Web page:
Okay guys, I'm getting back in the swing of things here. I was seriously slacking on reading for awhile, but I had a 10-day break from school and then and 18 hours of drive time to and from Tennessee to get some reading in for August and I managed to finish 7 books. All of them were hits except for the very last one. Read on to see what I read and what I thought!
A Good Neighborhood by Therese Anne Fowler
I need to start by saying wow. This book had me in actual tears at the end.
The story follows a cast of characters in the quiet neighborhood of Oak Knoll. Valerie Alston-Holt, a black professor at the local college, and her biracial son Xavier try to welcome the Whitmans, new residents of the neighborhood... that is, until Valerie's beloved oak tree begins to die due to construction of the Whitman's new home. But that doesn't stop Xavier and the Whitman's very white daughter, Juniper, from falling in love. What ensues is a story of revenge and heartbreak and injustice, one that had me wanting to throw up when I got to that part and had me raging throughout the last half and had me crying over the last few pages.
I feel that this book hit me so hard emotionally that it's hard to articulate my full feelings on this stunning novel. I only regret that it took me so long to get around to reading it.
The Book of Lost Friends by Lisa Wingate
This historical fiction novels intertwines the stories of Hannie Gossett, a former slave still working at Goswood Grove Plantation and longing for her lost family, and Benny Silva, the new English teacher in town who’s living in a rented old house on the Goswood Grove property. The chapter alternate between Hannie’s life in 1875 as she follows her master’s daughters on a mission to find him and Benny’s life in 1987 as she tries to navigate the trials of a low-income school and the people who hold control over it.
Historical fiction is my favorite genre, and this novel has the back and forth style that I love to see. The story was truly so rich with historical facts since the author utilized actual Lost Friends columns that were published in the “Southwestern” following emancipation so that people could find their missing loved ones. I’m glad this was my 52nd book of the year (finishing out my Goodreads 2020 goal)!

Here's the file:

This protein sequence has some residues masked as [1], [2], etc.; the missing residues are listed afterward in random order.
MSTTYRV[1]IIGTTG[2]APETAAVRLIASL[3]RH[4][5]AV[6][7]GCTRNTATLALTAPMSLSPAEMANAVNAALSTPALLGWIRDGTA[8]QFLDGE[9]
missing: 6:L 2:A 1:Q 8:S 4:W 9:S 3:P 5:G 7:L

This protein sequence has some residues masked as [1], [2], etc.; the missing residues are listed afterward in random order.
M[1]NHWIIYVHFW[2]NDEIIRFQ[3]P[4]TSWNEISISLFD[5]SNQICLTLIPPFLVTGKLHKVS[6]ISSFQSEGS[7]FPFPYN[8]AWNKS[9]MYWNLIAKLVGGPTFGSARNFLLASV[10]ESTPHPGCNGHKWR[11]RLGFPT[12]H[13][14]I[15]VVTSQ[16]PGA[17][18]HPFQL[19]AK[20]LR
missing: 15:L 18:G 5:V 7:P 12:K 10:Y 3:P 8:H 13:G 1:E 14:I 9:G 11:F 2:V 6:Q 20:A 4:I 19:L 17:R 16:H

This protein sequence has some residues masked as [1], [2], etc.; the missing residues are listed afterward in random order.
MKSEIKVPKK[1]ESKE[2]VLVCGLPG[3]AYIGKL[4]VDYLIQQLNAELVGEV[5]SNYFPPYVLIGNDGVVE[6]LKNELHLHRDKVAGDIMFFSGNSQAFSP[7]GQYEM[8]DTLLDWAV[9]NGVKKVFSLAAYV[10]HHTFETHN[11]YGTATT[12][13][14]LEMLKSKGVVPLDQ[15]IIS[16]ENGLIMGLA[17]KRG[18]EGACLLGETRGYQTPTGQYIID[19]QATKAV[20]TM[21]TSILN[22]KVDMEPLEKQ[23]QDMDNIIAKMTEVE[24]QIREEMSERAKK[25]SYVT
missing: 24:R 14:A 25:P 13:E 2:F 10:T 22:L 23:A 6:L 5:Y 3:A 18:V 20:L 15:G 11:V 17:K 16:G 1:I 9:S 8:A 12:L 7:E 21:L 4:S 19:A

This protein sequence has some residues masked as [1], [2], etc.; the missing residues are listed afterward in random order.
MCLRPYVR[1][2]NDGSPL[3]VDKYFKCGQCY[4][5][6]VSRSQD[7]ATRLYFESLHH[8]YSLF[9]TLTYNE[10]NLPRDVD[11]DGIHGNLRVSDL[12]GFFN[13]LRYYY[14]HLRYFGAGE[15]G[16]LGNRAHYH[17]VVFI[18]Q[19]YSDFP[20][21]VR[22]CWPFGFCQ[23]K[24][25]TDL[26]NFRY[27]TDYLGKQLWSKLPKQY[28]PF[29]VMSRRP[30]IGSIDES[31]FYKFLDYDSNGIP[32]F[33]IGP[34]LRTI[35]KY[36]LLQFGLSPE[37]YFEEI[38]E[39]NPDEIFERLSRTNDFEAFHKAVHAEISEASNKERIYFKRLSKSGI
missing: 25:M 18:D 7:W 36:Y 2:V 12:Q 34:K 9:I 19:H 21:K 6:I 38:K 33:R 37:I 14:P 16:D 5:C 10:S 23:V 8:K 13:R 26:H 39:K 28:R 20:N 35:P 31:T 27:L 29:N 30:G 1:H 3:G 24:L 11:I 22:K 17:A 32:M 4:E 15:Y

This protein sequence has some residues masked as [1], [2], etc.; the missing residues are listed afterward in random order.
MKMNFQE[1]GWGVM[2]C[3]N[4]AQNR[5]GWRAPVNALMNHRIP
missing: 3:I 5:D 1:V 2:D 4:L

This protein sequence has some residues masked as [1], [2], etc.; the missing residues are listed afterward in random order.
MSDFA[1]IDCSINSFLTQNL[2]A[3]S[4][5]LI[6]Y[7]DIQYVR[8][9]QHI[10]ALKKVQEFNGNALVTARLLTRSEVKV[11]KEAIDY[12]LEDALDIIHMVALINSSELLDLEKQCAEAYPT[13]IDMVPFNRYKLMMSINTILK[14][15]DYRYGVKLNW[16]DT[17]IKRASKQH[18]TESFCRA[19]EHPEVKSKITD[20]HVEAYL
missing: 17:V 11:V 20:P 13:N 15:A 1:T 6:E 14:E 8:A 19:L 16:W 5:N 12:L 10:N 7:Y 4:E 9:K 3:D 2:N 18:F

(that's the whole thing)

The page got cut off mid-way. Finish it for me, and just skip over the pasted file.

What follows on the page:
The Wedding Date by Jasmine Guillory
Alexa Monroe is a short, curvy Black girl working as the chief of staff for the Berkeley mayor. Drew Nichols is your typical California boy with a speciality in pediatric surgery in LA. When Drew ends up in San Francisco for the wedding of his ex-girlfriend and Alexa goes to meet her sister to celebrate her recent promotion to partner of a New York law firm, the elevator goes out, leaving Drew and Alexa stuck together and a plan for Drew to bring Alexa as his fake girlfriend to the wedding that weekend. The romance that follows is anything but fake.
I've seen this series splashed all over Instagram and for GOOD REASON. This first novel in the Wedding Date series blew me away. I literally started it at 4 a.m. and read straight through in a matter of four or five hours. I could not put this down. The writing was amazing — I could feel the angst and indecision of both characters as they try to navigate their unexpected relationship. And those steamy scenes? Hell. Yes. I would have to say that this was probably one of the best romances I've ever read and I can't wait to dive into the following books.
The Proposal by Jasmine Guillory
The second book in “The Wedding Date” series, this novel takes supporting character Carlos from the first book and puts him center stage with Nik, a freelance writer who was proposed to by her boyfriend of five months on the JumboTron at a Dodgers game... she did not accept THAT rose. Carlos and his sister save Nik from the oncoming camera crew and go out to drinks with her and friends after. The following days bring about the start of their FWB relationship, but how long can that last until one of them falls in love? And what happens when one of them does?
I can’t really add anything more here that I didn’t already say in my review of The Wedding Date. Writing is still amazing and I’ve already started the third book which I will have probably finished in a day or so. I'm sure it will be the next review on this post!
The Wedding Party by Jasmine Guillory
And here is that next review!